It seems to me that Mr. Lucas’ fascination with digital technology has completely consumed his ability to recognize (or possibly care about) the absence of those rather crucial film elements known as story and character (and when he’s directing, one can also add “performance” to that list). Whether Mr. Spielberg and Mr. Ford can see it or not I don’t know, but all of these things fall to the wayside in the effects extravaganza that is the climax of this film. In what has to be one of the most unimpressive, ridiculous and vacuous endings ever put to film, INDIANA JONES AND THE KINGDOM OF THE CRYSTAL SKULL is ultimately the filmic equivalent of crawling into bed with a long-lost love, only to find yourself dry-humping a mannequin.
This film abandons its characters, its story and, ultimately, its audience. And yet the answer as to how to make a good INDY film is so simple and, ironically, sitting right in the palms of the filmmakers’ hands: There’s a scene early on in the film where Indy and his son, Mutt (oops, did I give that away?) are on a motorcycle and they’re being chased by Russians in cars. One of the Russians reaches out of a car window and yanks Indy off the back of the motorcycle and in through the car window. Mutt races on the motorcycle around to the other side of the car while Indy clobbers the villains and proceeds to crawl out the opposite side window of the car and back onto the motorcycle. It’s one of the greatest moments in the film and pure Indiana Jones. That’s it. As simple as that. Old fashioned stunts done with old fashioned real people (at least I hope they were real) allowing us to feel the vibrancy and excitement of something that is actually happening. Sure it’s not all done in one take and it takes some real movie magic to pull it off, but the keyword here is “real”. Whether it’s a stuntman or Harrison Ford doesn’t matter. We’re watching Indy do what Indy does best. At the climax of KINGDOM, I’m not even sure where Indy is standing no less how he feels about what’s happening.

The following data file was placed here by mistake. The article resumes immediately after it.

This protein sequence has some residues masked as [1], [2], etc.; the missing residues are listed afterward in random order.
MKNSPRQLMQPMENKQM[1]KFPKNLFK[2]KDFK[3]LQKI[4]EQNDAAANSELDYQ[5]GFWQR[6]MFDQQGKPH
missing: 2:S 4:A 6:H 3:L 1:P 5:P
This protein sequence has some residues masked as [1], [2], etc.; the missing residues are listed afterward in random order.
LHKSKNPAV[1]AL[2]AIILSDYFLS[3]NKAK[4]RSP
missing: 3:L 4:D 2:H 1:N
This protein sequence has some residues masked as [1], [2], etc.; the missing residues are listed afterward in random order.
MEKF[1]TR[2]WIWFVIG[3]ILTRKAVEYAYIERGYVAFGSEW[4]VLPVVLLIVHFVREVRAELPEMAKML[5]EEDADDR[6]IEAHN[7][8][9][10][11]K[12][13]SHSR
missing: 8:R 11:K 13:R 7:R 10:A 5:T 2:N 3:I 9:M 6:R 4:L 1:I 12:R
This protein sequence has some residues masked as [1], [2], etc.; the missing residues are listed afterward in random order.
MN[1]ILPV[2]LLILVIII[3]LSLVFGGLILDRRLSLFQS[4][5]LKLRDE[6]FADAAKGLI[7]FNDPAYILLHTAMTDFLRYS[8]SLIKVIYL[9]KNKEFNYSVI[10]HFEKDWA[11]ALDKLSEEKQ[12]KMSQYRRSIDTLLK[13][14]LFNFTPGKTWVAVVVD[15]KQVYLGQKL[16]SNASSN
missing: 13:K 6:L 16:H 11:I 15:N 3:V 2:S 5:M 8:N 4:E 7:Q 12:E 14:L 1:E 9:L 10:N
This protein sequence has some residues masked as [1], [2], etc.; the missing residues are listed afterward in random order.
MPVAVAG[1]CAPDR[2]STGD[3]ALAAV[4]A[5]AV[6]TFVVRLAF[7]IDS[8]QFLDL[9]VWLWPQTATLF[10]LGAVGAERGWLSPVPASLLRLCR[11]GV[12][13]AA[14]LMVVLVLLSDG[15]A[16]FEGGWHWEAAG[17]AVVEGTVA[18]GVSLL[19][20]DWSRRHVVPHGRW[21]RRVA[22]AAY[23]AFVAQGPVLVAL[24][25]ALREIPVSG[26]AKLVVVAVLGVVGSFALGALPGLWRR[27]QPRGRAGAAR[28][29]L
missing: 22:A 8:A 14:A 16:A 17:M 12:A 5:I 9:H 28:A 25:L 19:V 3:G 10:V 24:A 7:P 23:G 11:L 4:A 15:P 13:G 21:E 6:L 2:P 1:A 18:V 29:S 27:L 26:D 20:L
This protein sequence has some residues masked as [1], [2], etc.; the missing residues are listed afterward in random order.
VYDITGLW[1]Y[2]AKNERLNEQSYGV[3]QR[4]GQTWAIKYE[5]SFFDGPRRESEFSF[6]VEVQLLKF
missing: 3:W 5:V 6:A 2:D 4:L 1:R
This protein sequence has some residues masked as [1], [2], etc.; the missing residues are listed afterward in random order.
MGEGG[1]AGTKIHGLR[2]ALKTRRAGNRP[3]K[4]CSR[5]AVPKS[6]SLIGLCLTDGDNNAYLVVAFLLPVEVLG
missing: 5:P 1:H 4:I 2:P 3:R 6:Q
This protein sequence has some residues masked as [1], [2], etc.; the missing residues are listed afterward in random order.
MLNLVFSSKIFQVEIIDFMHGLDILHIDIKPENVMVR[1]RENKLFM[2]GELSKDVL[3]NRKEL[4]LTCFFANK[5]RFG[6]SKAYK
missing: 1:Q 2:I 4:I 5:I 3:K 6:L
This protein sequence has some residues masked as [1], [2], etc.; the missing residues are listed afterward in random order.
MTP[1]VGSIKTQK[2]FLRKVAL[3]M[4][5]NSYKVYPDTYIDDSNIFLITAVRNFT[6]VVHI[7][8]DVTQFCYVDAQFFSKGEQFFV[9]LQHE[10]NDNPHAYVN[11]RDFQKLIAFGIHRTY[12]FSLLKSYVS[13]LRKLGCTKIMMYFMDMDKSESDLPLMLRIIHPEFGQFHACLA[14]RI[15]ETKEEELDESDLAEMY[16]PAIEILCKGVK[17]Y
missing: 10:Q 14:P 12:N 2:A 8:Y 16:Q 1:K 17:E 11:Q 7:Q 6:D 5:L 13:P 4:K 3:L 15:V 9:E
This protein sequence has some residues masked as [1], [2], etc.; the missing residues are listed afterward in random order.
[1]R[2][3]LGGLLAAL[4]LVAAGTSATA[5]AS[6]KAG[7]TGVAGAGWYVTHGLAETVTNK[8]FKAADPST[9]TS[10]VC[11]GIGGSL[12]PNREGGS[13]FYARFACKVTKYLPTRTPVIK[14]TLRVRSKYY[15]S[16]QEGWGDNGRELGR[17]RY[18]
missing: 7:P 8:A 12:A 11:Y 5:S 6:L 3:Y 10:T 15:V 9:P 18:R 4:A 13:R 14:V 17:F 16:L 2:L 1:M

And it’s not that I’m against digital effects. Quite the contrary. They have a place and are a part of our new cinematic language. But use it wisely, my fellow filmmakers. And never EVER let it overshadow story and character. Especially when all we want is heart. And Indy has so much heart. I wish the filmmakers here had been able to remember that as they were coming up with bigger “better” action scenes or creating digital environments that simply couldn’t hold a candle to the practical ones.
The truth is, most of us were just looking forward to a whip, a gun, and a dusty old hat.